What was going through Taystee's head? "At this point, I think Taystee would strive so much more being with those women, but I don't know who is going to be isolated. I don't know if Taystee will be isolated from everybody and what affect that will have on her, feeling like she spun this whole thing and started it. She set off the grenade and now she's alone. If anything, I would pray for my character to at least still have Crazy Eyes or Black Cindy, or even Piper. I think she's going to need to have someone to take the next step with."
What could happen next season? "When Poussey's death happened, I posted a picture of Samira and I and it got hundreds of thousands of likes. But when Sandra Bland or Philando Castile's deaths happen — and the list goes on — I only get a third of the likes, and a bunch of arguing in the comments. That's what reminds me that we have a long way to go. People get so invested in these fictional characters but forget that the whole reason we're talking about this is that it's actually happening. But I do feel like it's opening peoples' eyes. People all around the world are seeing the things that really matter to us in America and what we're dealing with as a society. The thing about all of this, as we have seen in the past five years, is that when you're incarcerated and not even seen as human, things can turn really quickly. People can blame people and point fingers and do all sorts of things, so I'm not sure how it's going to play out for Taystee, nor am I quite sure how she's going to take it."
There was a point mid-season when Taystee was neglecting her prison family to handle the negotiations and Cindy began to question their unity. The actress who plays her says Cindy continued to question that — up until the end. "There's this united front in the beginning of the season, but then Cindy feels intentions shift and there becomes this question that's raised: What are we fighting for, really? And who are we fighting for? And have we lost that charge?" says Moore. "As the season continues, this whole idea of unity definitely comes into question. Not only amongst our collective group, but the prison as well. At the end of the day, it becomes, 'OK, am I helping or hurting myself by uniting with this cause? Or do I help myself by being that lone ranger and helping out the infiltrators who are coming in to restore order, or do I stay with my group?' This whole idea of unity really became a challenge."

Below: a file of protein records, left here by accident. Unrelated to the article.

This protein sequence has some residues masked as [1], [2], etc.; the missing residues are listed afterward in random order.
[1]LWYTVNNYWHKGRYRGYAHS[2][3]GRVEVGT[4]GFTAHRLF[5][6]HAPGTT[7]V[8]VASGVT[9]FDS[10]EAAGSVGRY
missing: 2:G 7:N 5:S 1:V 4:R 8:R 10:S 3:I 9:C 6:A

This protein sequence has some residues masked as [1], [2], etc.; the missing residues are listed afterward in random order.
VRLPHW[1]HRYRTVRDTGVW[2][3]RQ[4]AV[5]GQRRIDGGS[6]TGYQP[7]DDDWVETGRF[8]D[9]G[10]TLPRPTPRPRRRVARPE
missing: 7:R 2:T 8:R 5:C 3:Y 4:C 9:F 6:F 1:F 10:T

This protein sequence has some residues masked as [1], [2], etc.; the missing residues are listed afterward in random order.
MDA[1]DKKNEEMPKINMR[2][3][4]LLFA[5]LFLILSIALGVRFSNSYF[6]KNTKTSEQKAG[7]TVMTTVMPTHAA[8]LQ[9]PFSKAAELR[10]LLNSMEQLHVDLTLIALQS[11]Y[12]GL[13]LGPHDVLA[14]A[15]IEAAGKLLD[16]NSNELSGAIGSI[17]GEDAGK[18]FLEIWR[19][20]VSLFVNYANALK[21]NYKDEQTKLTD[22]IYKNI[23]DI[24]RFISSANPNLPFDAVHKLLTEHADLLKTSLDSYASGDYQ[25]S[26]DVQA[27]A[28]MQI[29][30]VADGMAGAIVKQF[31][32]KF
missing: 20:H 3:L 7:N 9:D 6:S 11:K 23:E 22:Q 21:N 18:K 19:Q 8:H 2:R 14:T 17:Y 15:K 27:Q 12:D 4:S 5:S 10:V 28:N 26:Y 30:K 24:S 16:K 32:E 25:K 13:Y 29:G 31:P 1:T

What was going through your head? "There's nothing really off-limits or formulaic to what we're doing. [Before Poussey's death and Wiley's exit], we had this sense that we were sort of doing this on our own. There was a sense of invincibility. It really brought home that there's an end to this. That there's an end in sight and that things are changing."
What was going through Piper's head? "Everybody's mortality was at stake. It was a real moment of reckoning. It's an existential moment of: Why are we here, are we going to continue to be here and, if we're going to continue to be here, what's the price?"
What could happen next season? "It's not looking good! Jenji talks about how her intention isn't to be a politician or an activist, but to tell honest stories about individuals and that then the individual becomes universal. Then, in seeing yourself in someone you previously deemed as 'other,' it's an inherently political act. By relating to something that you thought was apart from you. So I think that is, particularly now, really important."
What was going through your head? "The season finale was very intense. People are going off in different directions and you don't know what is going to happen. I don't even know who is still at Litchfield! I don't even know what's left of Litchfield."